Keaty v. Raspanti

Decision Date04 February 2004
Docket Number No. 2003-CA-1499., No. 2003-CA-1080
PartiesRobert B. KEATY, Thomas S. Keaty and Keaty and Keaty v. Roy A. RASPANTI. Robert B. Keaty, Thomas S. Keaty and Keaty & Keaty v. Roy A. Raspanti.
CourtCourt of Appeal of Louisiana — District of US

John C. Anderson, Fenet & Anderson, Baton Rouge, LA, for Thomas Keaty, Plaintiff/Appellee.

David S. Daly, Allen & Gooch, Metairie, LA, for John S. Keller, Plaintiff/Appellee.

Roy A. Raspanti, and Joseph P. Raspanti, Metairie, LA, and Thomas E. Gibbs, Baton Rouge, LA, for Roy Raspanti, Defendant/Appellant.

(Court composed of Chief Judge JOAN BERNARD ARMSTRONG, Judge PATRICIA RIVET MURRAY, Judge DENNIS R. BAGNERIS, SR., Judge MICHAEL E. KIRBY, and Judge MAX N. TOBIAS, JR.).

MAX N. TOBIAS, JR., Judge.

In these consolidated cases, the appellant, Roy A. Raspanti ("Raspanti"), appeals from the judgment of the trial court, which awarded him the sum of $34,605.08 as sanctions against Thomas S. Keaty ("Thomas Keaty"). (2003-CA-1499).1 In addition, Raspanti appeals from a second judgment that dismissed his motion to fix sanctions against appellee, John S. Keller ("Keller"), attorney for Thomas Keaty. (2003-CA-1080). After a review of the record and applicable law, we amend the judgment and affirm as amended.

The procedural history leading up to this dispute between Robert B. Keaty and Thomas S. Keaty (hereinafter "the Keatys") and Raspanti began in 1985 when Connie Byrd retained the Keatys' services, on a contingency basis, in connection with the severe personal injuries received by her then-minor son, Gregory Byrd.2

Suit was subsequently filed on that claim in the 26th Judicial District Court for the Parish of Bossier against the Bossier School Board ("school board"), Pellerin Milnor Corporation ("Pellerin Milnor"), and Pellerin Laundry Machinery Sales Company, Inc. On 28 March 1987 Pellerin Milnor settled, and the matter proceeded to trial against the school board.

The trial court ruled in favor of the school board and the Keatys filed a notice of appeal. Because of a dispute on the fees owed to the Keatys, the Byrds hired attorney John Litchfield to negotiate with the Keatys. As a result, the Byrds and the Keatys entered into a compromise agreement and Litchfield notified the Keatys, in writing, that they were discharged as attorneys for the Byrds. Raspanti was substituted as the Byrds' attorney, and the Keatys filed an intervention in the Bossier Parish suit seeking additional attorney's fees should the appeal against the school board be successful.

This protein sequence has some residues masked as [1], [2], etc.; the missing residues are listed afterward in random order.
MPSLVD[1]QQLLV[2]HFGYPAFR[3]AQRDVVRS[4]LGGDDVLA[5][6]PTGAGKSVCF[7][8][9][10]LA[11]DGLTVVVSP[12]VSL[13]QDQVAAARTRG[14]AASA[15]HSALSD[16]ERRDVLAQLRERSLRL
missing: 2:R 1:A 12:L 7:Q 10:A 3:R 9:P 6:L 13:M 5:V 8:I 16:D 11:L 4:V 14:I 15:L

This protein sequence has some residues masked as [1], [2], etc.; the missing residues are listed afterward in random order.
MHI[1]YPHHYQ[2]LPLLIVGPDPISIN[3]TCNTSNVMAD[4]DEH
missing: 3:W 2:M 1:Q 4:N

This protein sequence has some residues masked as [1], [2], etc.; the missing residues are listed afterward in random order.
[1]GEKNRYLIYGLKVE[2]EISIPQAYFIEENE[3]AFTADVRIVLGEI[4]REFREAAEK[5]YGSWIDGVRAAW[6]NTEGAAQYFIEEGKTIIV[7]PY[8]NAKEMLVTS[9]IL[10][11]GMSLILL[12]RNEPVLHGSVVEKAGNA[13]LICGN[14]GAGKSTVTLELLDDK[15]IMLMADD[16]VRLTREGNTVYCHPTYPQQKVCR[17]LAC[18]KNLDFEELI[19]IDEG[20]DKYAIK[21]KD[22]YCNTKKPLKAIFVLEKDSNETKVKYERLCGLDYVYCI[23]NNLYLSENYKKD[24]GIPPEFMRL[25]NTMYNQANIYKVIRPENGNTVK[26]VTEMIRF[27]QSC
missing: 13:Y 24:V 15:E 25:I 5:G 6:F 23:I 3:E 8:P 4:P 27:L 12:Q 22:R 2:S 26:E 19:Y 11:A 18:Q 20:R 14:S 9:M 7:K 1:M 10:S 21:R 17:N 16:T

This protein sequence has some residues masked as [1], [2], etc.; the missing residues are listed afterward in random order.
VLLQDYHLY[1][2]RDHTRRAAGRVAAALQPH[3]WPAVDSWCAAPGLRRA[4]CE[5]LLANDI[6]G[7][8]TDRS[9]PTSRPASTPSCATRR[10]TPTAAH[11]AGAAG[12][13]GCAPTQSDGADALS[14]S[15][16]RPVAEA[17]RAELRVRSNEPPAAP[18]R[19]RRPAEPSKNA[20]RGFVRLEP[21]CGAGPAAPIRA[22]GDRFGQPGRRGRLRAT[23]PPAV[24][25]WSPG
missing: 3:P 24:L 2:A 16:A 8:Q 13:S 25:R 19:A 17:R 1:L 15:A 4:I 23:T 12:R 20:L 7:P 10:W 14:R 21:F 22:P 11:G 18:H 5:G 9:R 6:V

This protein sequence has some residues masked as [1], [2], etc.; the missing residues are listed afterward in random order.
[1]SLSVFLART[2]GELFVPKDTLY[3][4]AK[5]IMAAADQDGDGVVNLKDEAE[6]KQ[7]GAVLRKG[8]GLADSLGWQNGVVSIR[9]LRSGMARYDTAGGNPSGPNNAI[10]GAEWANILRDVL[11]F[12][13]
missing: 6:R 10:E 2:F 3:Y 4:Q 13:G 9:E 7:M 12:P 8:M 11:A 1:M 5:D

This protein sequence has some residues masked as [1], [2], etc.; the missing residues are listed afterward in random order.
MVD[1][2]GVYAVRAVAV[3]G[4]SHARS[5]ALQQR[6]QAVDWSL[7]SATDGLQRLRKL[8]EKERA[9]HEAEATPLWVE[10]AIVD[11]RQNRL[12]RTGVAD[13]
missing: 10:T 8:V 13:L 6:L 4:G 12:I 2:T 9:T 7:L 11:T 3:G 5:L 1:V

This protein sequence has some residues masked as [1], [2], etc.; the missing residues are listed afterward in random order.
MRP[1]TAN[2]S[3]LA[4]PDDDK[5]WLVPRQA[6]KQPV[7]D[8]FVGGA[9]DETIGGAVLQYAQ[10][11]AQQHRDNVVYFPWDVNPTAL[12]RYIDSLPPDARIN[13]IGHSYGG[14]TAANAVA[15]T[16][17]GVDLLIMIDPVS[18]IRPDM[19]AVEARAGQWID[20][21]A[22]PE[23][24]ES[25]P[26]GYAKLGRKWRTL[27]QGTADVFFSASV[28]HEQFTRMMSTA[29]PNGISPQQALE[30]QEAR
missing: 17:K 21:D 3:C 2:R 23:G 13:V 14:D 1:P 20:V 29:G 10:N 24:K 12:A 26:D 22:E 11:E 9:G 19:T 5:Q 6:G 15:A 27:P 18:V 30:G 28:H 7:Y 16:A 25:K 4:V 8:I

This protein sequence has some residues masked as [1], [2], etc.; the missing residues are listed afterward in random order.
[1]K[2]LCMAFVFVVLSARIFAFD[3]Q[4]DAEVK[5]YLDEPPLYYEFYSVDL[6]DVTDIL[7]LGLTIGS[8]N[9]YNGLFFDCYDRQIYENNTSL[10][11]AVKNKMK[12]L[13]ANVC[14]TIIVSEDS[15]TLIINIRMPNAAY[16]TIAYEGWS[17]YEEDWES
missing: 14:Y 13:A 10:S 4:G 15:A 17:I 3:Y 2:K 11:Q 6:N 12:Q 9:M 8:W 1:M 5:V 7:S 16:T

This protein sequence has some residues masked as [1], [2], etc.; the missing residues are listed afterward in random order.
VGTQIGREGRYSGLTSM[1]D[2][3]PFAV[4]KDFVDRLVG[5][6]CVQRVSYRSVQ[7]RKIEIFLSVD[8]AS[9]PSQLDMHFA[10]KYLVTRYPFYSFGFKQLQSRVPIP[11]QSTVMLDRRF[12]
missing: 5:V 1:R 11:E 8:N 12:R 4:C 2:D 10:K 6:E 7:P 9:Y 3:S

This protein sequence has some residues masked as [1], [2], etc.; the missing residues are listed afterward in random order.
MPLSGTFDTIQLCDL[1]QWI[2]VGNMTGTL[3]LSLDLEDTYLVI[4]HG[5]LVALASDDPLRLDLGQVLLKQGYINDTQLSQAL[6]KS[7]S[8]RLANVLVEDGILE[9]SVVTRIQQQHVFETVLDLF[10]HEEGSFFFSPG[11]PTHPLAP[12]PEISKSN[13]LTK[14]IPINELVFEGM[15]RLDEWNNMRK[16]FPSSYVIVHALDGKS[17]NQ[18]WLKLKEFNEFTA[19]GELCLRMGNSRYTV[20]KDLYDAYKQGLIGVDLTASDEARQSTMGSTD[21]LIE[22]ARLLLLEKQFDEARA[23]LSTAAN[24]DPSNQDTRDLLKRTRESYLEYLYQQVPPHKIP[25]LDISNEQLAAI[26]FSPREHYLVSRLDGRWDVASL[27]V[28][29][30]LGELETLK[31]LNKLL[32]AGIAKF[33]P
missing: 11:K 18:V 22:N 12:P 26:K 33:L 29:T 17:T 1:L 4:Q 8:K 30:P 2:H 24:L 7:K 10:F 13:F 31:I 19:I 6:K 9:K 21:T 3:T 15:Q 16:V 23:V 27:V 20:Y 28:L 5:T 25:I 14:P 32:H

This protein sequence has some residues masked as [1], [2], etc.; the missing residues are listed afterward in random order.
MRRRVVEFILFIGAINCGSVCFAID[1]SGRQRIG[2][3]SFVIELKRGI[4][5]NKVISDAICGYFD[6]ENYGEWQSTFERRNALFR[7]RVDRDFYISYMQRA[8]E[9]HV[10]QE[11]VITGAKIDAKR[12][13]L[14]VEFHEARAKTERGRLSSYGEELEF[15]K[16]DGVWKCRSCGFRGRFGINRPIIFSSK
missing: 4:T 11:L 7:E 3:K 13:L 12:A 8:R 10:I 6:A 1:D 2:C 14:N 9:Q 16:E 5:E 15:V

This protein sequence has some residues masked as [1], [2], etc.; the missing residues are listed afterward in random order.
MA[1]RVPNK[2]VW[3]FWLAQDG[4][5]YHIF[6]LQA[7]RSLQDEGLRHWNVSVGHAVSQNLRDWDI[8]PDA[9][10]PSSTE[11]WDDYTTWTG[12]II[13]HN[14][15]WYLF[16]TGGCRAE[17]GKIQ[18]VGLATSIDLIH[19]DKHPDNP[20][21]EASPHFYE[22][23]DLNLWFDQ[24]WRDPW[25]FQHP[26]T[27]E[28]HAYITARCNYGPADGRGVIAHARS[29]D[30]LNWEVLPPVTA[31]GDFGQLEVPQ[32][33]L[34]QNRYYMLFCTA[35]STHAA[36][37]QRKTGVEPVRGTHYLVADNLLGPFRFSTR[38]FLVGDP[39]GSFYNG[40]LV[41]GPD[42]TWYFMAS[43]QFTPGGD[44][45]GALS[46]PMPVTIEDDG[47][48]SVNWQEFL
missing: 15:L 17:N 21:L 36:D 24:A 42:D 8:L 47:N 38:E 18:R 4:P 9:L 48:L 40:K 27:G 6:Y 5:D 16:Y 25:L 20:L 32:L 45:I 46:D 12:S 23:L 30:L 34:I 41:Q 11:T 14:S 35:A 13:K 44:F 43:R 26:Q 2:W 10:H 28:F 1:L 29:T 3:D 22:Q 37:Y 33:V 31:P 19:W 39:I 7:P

On 10 May 1988, the Second Circuit Court of Appeal reversed the judgment in favor of the school board and remanded the case. The school board subsequently settled, and Raspanti collected his contingency fee on that settlement as per his contract with the Byrds. In July 1991, the trial court dismissed the Keatys' intervention on a motion for summary judgment. The court reasoned that the 3 December 1987 compromise between the Keatys and the Byrds settled all fee disputes, not just those relating to the claim against Pellerin Milnor. That judgment, although appealed, was dismissed as untimely by the Second Circuit and the Supreme Court denied an application for supervisory writs.

In November 1991 and February 1992, the Keatys sued Raspanti in Civil District Court for the Parish of Orleans, seeking a portion of the attorney's fees collected by Raspanti. The November suit alleges tortious interference with contract and unjust enrichment, while the February suit seeks an apportionment of the attorney fees on a quantum meruit basis. In response, Raspanti filed exceptions of prescription, no cause of action, res judicata, and a motion for summary judgment. All were denied at the trial level and this court denied an application for supervisory writs to review the trial court judgment.

In May 1996, Raspanti reurged his motion for summary judgment making the additional argument that once the Keatys were denied additional fees from the Byrds by the district court in Bossier Parish, they could not recover additional fees from him. In support, Raspanti pointed to prior admissions made by the Keatys that the source of their claim was the contract with the Byrds and that they had no contract with Raspanti. The trial court framed the issue as "[W]hen does a ruling of another court on a similar issue preclude the Court from deciding it again [?]" The court then granted Raspanti's motion for summary judgment, concluding that the Keatys had compromised their claim to future attorney's fees and that the Bossier Parish district court had already rejected their claim for additional fees, albeit the claim was against the Byrds. Although the Keatys appealed, the judgment of the trial court was affirmed. See Keaty v. Raspanti, 96-2839 (La.App. 4 Cir. 5/28/97), 695 So.2d 1085,

writ denied,

97-1709 (La.10/13/97), 703 So.2d 614.

Thereafter, Raspanti filed a motion for sanctions against Keaty, which the trial court dismissed pursuant to exceptions of res judicata and prescription. This Court reversed and remanded the case to the trial court after finding the following: